Tell us about the strategies adopted by your group to tap the growing opportunities in the healthcare sector.

Our hospital is one of the oldest and most trusted hospitals of Eastern India. We have been providing most of the tertiary care services to a large number of patients. However, even though we have excellent diagnostic facilities for cancer detection including a digital mammography machine, we were unable to offer the full range of treatment to our patients. The group has decided to fill in that void and plans are being made to open up a fully comprehensive, state-of-the-art cancer care wing within the next two to three years. Our hospital has started kidney transplantation and we are in the process of applying for the license to perform liver transplantation. Our strategy is not only to be a service provider but also a responsible trainer of future doctors. We are associated with a prestigious and internationally reputed organisation like the Royal College of Physicians in promoting medical education. Our core functional area is to give good medical care to our users and if we can provide that with complete trust and ethics, we will consider that we have done our job well. That will give us more opportunities to grow further and in the right direction.

Healthcare is increasingly moving towards a tech-driven future. What type of investments are happening in the technology sector to become future ready?

We are living in a technology-driven world and we use some kind of technology everyday of our lives. While this has changed the world, technology needs to be used in healthcare setting more discretely and appropriately. Use of technology can be very expensive and there may be some conflicts of interest. Its improper use may adversely affect socio-economic balance of a society. In western countries, healthcare and use of technology is either free to the patient or heavily subsidised through insurance. In India, even though insurance schemes are being taken up by many, there are lots of restrictions imposed on patients. It is not difficult to buy technology but we should be more careful of its implementation and our workforce need to be trained in using them. In today’s world, training is widely available and simply “on the job learning” for use of sophisticated technology may not be the right way forward.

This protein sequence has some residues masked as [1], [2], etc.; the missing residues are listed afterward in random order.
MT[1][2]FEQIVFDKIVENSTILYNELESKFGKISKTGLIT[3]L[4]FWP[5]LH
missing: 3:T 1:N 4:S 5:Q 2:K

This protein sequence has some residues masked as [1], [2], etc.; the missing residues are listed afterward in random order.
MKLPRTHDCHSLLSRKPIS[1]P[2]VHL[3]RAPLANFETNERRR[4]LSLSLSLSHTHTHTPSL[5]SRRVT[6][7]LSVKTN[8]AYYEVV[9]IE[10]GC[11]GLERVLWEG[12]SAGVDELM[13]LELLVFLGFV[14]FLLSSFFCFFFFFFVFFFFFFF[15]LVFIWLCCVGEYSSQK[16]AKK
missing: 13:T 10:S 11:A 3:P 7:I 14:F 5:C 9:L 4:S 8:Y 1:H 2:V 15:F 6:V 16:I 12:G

We examine each technology as it comes, carefully and adopt them as per our need. Our latest acquisition has been PACS (Picture Archiving and Communication System) which enables to read X rays in different locations, report them quickly and allows easy access to the clinicians. It is possible to connect the system to remote satellite centres which benefits patients unable to visit the hospital. We are one of the very few hospitals in Eastern India to have acquired the digital mammogram. We all know that incidence of breast cancer in our country is rising and affecting younger women. This machine is able to detect early suspicious lesions more accurately. We have invested in a very experienced consultant breast radiologist who is spearheading our one stop breast clinic programme and is able to perform stereotactic biopsy. We have plans to complement the equipment with tomosynthesis and a very advanced ultrasound machine just for breast diseases.

In conclusion, we take a lot of pride in projecting our hospital as a highly responsible organisation which is keen to act in the best interests of our patients and not blindly follow any particular model. We are keen to mobilise perception of the society that modern treatment is very expensive and the best way forward for the masses is prevention of illness as we all know now that most of the non-communicable diseases including some cancers are preventable. The government has its role in improving public health to minimise incidence of communicable diseases. Healthcare should not be a gimmick but honest and affordable.